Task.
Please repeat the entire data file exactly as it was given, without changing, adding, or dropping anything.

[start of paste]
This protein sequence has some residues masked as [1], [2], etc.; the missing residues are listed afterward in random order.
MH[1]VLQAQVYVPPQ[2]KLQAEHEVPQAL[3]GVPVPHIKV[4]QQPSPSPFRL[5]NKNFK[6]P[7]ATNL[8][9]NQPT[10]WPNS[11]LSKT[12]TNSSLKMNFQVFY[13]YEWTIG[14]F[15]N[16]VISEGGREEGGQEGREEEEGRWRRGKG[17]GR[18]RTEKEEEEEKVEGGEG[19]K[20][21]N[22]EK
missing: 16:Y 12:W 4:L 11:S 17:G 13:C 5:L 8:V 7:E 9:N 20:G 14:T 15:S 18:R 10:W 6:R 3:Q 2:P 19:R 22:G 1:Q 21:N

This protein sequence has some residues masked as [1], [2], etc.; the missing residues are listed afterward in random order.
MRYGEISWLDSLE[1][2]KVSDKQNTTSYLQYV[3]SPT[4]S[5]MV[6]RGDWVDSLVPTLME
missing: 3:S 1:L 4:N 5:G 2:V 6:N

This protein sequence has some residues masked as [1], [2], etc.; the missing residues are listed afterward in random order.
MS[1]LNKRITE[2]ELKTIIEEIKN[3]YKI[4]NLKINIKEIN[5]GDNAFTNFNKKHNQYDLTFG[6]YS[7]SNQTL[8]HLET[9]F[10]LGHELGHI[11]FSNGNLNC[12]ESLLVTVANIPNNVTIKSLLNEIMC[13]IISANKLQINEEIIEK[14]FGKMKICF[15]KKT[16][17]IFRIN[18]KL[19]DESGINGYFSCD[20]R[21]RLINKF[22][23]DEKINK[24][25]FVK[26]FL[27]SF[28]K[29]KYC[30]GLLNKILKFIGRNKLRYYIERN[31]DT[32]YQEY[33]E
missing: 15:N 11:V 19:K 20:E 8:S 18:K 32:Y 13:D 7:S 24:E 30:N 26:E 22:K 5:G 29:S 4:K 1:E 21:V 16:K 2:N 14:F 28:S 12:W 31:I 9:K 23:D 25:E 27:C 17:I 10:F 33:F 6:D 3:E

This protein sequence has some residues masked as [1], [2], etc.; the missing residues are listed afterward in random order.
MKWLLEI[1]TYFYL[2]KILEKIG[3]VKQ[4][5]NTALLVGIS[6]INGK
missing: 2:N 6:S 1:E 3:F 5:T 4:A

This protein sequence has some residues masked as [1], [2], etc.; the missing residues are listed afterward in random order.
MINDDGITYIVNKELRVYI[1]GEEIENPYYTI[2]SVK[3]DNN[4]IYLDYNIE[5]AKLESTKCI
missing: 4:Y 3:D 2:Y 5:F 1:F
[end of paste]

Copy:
This protein sequence has some residues masked as [1], [2], etc.; the missing residues are listed afterward in random order.
MH[1]VLQAQVYVPPQ[2]KLQAEHEVPQAL[3]GVPVPHIKV[4]QQPSPSPFRL[5]NKNFK[6]P[7]ATNL[8][9]NQPT[10]WPNS[11]LSKT[12]TNSSLKMNFQVFY[13]YEWTIG[14]F[15]N[16]VISEGGREEGGQEGREEEEGRWRRGKG[17]GR[18]RTEKEEEEEKVEGGEG[19]K[20][21]N[22]EK
missing: 16:Y 12:W 4:L 11:S 17:G 13:C 5:L 8:V 7:E 9:N 20:G 14:T 15:S 18:R 10:W 6:R 3:Q 2:P 19:R 22:G 1:Q 21:N

This protein sequence has some residues masked as [1], [2], etc.; the missing residues are listed afterward in random order.
MRYGEISWLDSLE[1][2]KVSDKQNTTSYLQYV[3]SPT[4]S[5]MV[6]RGDWVDSLVPTLME
missing: 3:S 1:L 4:N 5:G 2:V 6:N

This protein sequence has some residues masked as [1], [2], etc.; the missing residues are listed afterward in random order.
MS[1]LNKRITE[2]ELKTIIEEIKN[3]YKI[4]NLKINIKEIN[5]GDNAFTNFNKKHNQYDLTFG[6]YS[7]SNQTL[8]HLET[9]F[10]LGHELGHI[11]FSNGNLNC[12]ESLLVTVANIPNNVTIKSLLNEIMC[13]IISANKLQINEEIIEK[14]FGKMKICF[15]KKT[16][17]IFRIN[18]KL[19]DESGINGYFSCD[20]R[21]RLINKF[22][23]DEKINK[24][25]FVK[26]FL[27]SF[28]K[29]KYC[30]GLLNKILKFIGRNKLRYYIERN[31]DT[32]YQEY[33]E
missing: 15:N 11:V 19:K 20:E 8:S 18:K 32:Y 13:D 7:S 24:E 30:N 26:E 22:K 5:G 29:S 4:K 1:E 21:V 16:K 2:N 14:F 28:S 12:W 31:I 9:K 23:D 25:E 27:C 17:I 10:F 33:F 6:D 3:E

This protein sequence has some residues masked as [1], [2], etc.; the missing residues are listed afterward in random order.
MKWLLEI[1]TYFYL[2]KILEKIG[3]VKQ[4][5]NTALLVGIS[6]INGK
missing: 2:N 6:S 1:E 3:F 5:T 4:A

This protein sequence has some residues masked as [1], [2], etc.; the missing residues are listed afterward in random order.
MINDDGITYIVNKELRVYI[1]GEEIENPYYTI[2]SVK[3]DNN[4]IYLDYNIE[5]AKLESTKCI
missing: 4:Y 3:D 2:Y 5:F 1:F